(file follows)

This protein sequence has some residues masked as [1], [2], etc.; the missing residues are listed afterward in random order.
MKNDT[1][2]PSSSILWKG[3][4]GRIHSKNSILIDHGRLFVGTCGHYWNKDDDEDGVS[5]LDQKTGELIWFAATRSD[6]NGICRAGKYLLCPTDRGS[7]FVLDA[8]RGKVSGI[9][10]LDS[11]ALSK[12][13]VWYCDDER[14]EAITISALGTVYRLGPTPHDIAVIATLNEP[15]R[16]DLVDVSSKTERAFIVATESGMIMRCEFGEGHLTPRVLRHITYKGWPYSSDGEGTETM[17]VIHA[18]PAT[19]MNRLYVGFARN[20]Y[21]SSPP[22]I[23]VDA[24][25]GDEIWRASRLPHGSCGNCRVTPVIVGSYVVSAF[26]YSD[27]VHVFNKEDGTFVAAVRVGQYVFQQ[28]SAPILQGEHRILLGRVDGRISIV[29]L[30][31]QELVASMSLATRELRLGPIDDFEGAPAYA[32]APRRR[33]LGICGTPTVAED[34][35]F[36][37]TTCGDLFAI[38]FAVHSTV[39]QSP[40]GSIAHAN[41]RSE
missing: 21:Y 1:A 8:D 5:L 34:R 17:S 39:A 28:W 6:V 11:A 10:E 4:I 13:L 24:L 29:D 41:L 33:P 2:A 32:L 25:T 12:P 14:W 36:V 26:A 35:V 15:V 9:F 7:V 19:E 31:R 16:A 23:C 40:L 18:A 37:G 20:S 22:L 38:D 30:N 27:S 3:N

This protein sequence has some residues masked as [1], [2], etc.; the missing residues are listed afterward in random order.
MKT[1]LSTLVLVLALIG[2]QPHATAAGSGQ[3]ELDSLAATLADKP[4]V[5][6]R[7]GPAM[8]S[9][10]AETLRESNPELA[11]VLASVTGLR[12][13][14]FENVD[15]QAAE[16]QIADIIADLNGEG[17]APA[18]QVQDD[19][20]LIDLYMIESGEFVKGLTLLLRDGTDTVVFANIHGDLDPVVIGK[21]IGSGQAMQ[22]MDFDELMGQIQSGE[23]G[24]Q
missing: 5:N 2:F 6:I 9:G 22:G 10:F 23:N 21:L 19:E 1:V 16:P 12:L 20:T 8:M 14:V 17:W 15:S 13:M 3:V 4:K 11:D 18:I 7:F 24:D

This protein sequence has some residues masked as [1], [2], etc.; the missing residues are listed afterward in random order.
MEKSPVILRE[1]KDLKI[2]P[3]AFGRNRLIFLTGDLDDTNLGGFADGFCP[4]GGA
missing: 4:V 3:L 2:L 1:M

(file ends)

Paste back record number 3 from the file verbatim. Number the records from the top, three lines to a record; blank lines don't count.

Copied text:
This protein sequence has some residues masked as [1], [2], etc.; the missing residues are listed afterward in random order.
MEKSPVILRE[1]KDLKI[2]P[3]AFGRNRLIFLTGDLDDTNLGGFADGFCP[4]GGA
missing: 4:V 3:L 2:L 1:M